5 of the worst keto diet side effects

The keto diet can help with weight loss, but at what cost?

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  • In addition to weight loss, there are a few well-known side effects of the keto diet, some of which can be unpleasant.
  • Some side effects of the keto diet are bound to occur, though others only happen when the diet is implemented poorly.
  • The keto diet doesn't have to lead to a host of negative side effects, but anyone considering undertaking the diet over the long term should be especially careful.
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New "swallowable needles" could deliver insulin as a pill

Diabetics have to endure constant injections on a daily basis, but this new device could make staying alive easier.

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  • Insulin breaks down in the stomach, so diabetics haven't had the option of taking insulin in a pill.
  • A new device whose design is inspired by tortoises can be swallowed and inject diabetics with insulin from the inside.
  • Though it's still a prototype, the device is an exciting development for delivering insulin and other drugs.
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An example of an adult's drawing of the damage and blockages to their heart after a heart attack. (Image: Broadbent et al., 2018)
  • One important, but often neglected, factor in the transition from sickness to health is in how patients perceive and understand their illness.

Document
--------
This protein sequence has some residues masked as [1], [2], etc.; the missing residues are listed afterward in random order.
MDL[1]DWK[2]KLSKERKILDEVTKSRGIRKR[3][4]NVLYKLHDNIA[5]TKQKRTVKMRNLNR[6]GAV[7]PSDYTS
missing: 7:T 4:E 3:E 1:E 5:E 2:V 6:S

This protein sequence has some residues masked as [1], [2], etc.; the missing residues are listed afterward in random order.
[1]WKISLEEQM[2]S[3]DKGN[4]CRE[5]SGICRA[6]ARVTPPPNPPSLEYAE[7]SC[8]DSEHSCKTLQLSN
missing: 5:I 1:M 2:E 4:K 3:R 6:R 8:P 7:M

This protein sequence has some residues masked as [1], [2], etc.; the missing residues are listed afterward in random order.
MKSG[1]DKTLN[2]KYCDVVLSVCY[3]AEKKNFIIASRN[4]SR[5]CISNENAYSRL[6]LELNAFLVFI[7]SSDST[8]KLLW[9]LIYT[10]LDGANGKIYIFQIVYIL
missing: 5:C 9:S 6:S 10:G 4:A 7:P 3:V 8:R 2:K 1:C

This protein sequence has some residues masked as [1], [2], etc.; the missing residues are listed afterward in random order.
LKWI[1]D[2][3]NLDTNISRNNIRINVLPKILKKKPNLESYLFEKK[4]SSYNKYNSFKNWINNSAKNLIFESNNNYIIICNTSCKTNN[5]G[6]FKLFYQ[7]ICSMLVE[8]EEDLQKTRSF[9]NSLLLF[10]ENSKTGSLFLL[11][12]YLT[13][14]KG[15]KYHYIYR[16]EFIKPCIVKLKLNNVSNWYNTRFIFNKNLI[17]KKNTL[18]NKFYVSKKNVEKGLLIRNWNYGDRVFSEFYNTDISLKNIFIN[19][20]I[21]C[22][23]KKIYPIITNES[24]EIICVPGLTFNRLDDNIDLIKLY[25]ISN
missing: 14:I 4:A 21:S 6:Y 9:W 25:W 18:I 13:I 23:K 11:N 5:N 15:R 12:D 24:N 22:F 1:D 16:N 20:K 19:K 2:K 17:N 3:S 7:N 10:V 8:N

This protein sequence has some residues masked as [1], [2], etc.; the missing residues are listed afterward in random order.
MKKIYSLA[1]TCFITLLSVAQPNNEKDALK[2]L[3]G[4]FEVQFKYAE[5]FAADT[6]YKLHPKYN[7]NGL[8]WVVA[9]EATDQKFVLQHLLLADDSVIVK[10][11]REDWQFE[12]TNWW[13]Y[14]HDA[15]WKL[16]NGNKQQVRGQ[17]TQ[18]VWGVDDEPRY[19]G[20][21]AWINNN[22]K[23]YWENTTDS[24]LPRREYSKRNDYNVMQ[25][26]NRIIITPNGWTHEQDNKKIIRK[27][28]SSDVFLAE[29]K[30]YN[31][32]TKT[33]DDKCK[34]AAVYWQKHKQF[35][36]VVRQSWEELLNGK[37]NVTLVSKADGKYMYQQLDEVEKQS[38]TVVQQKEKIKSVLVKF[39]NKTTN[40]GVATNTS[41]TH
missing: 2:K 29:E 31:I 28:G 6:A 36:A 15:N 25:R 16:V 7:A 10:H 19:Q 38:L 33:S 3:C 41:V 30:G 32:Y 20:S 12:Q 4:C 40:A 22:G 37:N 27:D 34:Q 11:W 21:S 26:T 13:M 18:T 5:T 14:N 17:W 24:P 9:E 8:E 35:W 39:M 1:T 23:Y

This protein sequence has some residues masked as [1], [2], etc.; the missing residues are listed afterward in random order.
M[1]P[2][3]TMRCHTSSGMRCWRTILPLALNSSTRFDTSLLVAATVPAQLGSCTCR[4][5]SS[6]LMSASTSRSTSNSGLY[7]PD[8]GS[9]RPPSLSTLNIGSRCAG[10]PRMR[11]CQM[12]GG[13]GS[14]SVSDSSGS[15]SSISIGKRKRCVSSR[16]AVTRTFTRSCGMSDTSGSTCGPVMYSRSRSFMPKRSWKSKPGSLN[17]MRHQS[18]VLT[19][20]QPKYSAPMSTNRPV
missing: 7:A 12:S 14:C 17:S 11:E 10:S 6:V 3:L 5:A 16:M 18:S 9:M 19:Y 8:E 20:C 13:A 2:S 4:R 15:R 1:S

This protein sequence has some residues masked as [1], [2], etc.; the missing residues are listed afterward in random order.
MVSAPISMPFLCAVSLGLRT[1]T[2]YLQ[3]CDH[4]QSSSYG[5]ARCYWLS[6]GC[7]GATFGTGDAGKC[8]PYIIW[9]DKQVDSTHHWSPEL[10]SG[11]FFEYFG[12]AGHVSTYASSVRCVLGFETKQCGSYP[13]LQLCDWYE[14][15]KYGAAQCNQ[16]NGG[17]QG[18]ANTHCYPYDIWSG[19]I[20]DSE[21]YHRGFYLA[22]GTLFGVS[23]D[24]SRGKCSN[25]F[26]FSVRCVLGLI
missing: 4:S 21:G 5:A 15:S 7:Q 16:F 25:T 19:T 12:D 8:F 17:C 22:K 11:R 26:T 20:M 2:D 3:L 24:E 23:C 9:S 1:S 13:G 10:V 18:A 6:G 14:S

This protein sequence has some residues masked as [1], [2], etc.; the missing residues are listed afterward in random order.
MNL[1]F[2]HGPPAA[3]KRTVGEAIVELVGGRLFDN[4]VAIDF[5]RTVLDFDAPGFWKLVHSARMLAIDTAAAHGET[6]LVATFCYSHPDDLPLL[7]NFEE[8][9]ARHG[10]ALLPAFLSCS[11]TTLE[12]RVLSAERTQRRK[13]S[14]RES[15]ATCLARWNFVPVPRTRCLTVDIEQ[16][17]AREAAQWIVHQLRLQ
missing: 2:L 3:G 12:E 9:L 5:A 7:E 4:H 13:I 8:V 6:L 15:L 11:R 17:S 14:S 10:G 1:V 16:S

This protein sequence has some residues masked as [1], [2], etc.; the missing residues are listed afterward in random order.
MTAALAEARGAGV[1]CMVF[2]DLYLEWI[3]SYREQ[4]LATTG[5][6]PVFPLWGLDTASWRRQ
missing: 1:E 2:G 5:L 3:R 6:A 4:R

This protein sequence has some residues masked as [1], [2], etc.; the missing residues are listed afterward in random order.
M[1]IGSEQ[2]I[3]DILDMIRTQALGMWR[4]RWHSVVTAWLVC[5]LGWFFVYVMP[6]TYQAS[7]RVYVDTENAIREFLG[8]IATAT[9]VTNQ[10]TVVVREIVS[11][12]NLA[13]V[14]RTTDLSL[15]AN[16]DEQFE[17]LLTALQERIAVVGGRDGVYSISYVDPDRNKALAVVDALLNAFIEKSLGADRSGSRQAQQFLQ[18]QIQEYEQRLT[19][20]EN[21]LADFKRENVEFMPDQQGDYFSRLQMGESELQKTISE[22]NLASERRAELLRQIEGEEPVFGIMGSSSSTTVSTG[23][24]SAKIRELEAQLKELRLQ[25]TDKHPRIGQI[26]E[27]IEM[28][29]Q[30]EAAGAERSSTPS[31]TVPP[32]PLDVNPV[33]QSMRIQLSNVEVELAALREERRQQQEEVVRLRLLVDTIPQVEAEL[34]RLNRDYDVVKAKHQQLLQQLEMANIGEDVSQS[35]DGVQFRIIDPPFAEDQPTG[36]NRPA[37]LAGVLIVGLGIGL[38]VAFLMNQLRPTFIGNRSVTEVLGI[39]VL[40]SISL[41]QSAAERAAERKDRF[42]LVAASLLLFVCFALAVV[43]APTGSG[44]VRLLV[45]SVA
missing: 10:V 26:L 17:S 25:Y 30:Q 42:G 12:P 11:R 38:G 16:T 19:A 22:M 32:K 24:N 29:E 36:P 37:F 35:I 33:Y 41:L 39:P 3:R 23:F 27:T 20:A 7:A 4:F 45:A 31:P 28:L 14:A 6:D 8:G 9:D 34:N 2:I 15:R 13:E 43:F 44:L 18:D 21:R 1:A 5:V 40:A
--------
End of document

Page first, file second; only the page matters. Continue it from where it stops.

• It's challenging for physicians to gain insight into the mental and physical state of their patients.
  • A new review of 101 articles has found that asking patients to draw their illnesses can help predict health outcomes and provide doctors insight into their patients' experiences.
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New therapy turns cancer cells into fat to stop it from spreading

Researchers at the University of Basel in Switzerland have hijacked cancer's cellular plasticity to turn the disease against itself.

Photo credit: BEHROUZ MEHRI / AFP / Getty Images
  • In 2018, an estimated 627,000 women died from breast cancer worldwide.
  • Researchers recently discovered a drug combination that turned cancer cells into fat cells, preventing its proliferation.
  • The drug therapy could be used to halt metastasis, the leading cause of death from cancer.
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Anti-vaccine movement is powered by ‘hysteresis’, study reveals

"History matters, and we now know that hysteresis is part of the answer," wrote the author of a recent study.

Demonstrators carry signs against the use of mercury in vaccines in front of the Department of Health and Human Services building in Washington 20 July 2005. (Photo: NICHOLAS KAMM/AFP/Getty Images)
  • A new study explores society's relatively poor vaccination coverage through the lens of hysteresis, a phenomenon that describes how systems are dependent on their history.
  • The results show how 'imperfect vaccines' and episodes of public confusion can result in sharp drops in population-wide immunization rates, and how it can take years for those rates to recover.
  • By promoting an individual's choice to get vaccinated as an altruistic behavior, societies might be able to reach vaccination goals sooner, the researchers suggested.
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